Eric T. Schluessel
- Doctoral Candidate
- Harvard University
The Muslim Emperor of China: Legal Cultures and Ritual Regimes in Reconstruction Xinjiang, 1877 to 1933
This dissertation argues that Chinese and Uyghurs in the late Qing and early Republic developed a common set of institutions and cultural vocabulary for the articulation of power and authority. I challenge the “clash of civilizations” narrative of interethnic relations in Xinjiang by demonstrating, on the basis of mostly Chinese- and Uyghur-language manuscript sources, that the deployment of multiple models of law and local government helped to engender the entrenchment of both Chinese and Muslim elites in local society and, as a result, the emergence of a hybrid cultural nexus of power. I explore how both groups used each other’s legal and religious institutions and advance a refined model of brokerage and the localization of imperial power in the Chinese context.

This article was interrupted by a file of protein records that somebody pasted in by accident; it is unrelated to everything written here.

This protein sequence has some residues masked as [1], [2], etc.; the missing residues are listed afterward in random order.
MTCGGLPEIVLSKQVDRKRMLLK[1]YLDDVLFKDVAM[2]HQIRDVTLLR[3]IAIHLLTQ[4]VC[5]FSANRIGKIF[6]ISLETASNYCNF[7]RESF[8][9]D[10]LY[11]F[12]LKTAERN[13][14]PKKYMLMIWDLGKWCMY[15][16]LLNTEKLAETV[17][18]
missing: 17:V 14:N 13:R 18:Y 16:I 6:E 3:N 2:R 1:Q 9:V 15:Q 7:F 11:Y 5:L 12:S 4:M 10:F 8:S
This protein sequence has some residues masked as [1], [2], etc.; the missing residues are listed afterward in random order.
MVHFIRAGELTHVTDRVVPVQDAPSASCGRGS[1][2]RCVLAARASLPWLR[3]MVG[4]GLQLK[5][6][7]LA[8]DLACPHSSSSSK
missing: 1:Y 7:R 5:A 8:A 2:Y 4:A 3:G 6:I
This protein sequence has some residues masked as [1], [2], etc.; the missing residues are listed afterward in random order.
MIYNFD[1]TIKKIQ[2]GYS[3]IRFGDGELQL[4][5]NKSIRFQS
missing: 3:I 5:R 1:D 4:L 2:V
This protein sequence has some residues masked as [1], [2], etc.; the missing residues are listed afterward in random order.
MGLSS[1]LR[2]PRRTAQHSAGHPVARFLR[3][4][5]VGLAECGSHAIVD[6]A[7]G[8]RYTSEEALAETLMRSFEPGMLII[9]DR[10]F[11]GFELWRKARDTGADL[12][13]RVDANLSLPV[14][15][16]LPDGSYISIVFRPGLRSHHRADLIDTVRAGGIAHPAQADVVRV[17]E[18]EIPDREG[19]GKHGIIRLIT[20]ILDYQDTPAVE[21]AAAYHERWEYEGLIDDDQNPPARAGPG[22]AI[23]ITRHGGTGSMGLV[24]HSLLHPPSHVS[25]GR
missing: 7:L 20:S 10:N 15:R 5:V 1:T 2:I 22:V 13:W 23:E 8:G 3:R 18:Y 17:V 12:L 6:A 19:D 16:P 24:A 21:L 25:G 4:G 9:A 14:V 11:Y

Towards a Scholarly Edition of the Tarikh-i Hamidi, a Chaghatay Chronicle of Modern Xinjiang
Mulla Musa Sayrami's 1908 Tarikh-i Hamidi is the richest and most significant Uyghur source for the history of Xinjiang in the nineteenth century. While Sayrami has been praised as a careful historian himself, and the work has great evidentiary value, a closer reading of the text reveals it to be a strange, polyphonous, transcultural text reflecting Turkic Muslims' struggle to situate themselves in a rapidly changing empire. Sayrami draws on Islamic sacred history and local oral culture to explain Chinese power in a periapocalyptic new age. The text is open to multiple readings, including postcolonial, Islamicate, and Sinocentric. Ultimately, we plan to produce an edition of the Tarikh-i Hamidi to bring this text to a broader audience.